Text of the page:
Marco Rubio’s Iowa Speech Started Nearly Identically to Obama’s 2008 Iowa Speech
One of the most frequently lobbed accusations against Florida Senator Marco Rubio from the right has been that he is too similar to President Barack Obama; after just a few short years in the Senate, Rubio’s relative inexperience has been turned into a talking point against him, and political insiders point to the Obama run in 2008 as a model for Rubio’s own ambitions.
Apparently, that’s not the only thing they have in common.
Rubio’s speech tonight to his gathered group of campaigners and supporters after finishing third — for him, a mark of victory heading into New Hampshire — began eerily similarly to that of then-Senator Obama, who won the the Iowa Caucus for the Democratic party in 2008.
Here is the opening bit of Rubio’s speech Monday night:
“So this is the moment they said would never happen. For months, for months they told us we had no chance. For months they told us because we offer too much optimism in a time of anger, we had no chance. For months they told us because we didn’t have the right endorsements or the right political connections, we had no chance. They told me that we have no chance because my hair wasn’t gray enough and my boots were too high.”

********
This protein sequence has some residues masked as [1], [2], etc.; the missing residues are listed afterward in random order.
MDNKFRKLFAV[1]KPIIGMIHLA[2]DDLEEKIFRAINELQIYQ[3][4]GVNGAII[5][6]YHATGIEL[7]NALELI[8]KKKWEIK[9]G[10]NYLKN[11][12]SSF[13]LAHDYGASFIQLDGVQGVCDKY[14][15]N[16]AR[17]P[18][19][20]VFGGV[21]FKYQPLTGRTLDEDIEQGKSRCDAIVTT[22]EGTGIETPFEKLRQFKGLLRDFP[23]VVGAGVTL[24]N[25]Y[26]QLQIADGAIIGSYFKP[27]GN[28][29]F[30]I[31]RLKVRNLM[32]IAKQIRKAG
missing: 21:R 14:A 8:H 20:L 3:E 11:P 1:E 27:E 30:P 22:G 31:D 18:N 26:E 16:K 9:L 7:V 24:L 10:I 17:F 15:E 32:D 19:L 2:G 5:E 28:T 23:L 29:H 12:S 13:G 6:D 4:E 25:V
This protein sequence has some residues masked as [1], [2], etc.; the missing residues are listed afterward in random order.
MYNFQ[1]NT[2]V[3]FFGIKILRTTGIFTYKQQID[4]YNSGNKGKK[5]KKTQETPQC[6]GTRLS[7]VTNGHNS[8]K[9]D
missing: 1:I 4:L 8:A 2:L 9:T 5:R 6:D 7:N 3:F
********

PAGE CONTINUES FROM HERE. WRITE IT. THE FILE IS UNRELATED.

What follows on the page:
In 2008, Obama delivered a speech after defeating John Edwards and Hillary Clinton that began very similarly:
“They said this day would never come. They said our sights were set too high. They said this country was too divided, too disillusioned to ever come together around a common purpose. But on this January night, at this defining moment in history, you have done what the cynics said we couldn’t do.”
Jon Favreau (not the director of Iron Man) is the Former Director of Speechwriting for President Obama, and he Tweeted out the following shortly following Rubio’s speech Monday night.
He could’ve at least thanked Obama for the opening line https://t.co/meP627U6pv
— Jon Favreau (@jonfavs) February 2, 2016
So you be the judge — did Marco Rubio get thirsty for inspiration and lift the opening of Obama’s speech?
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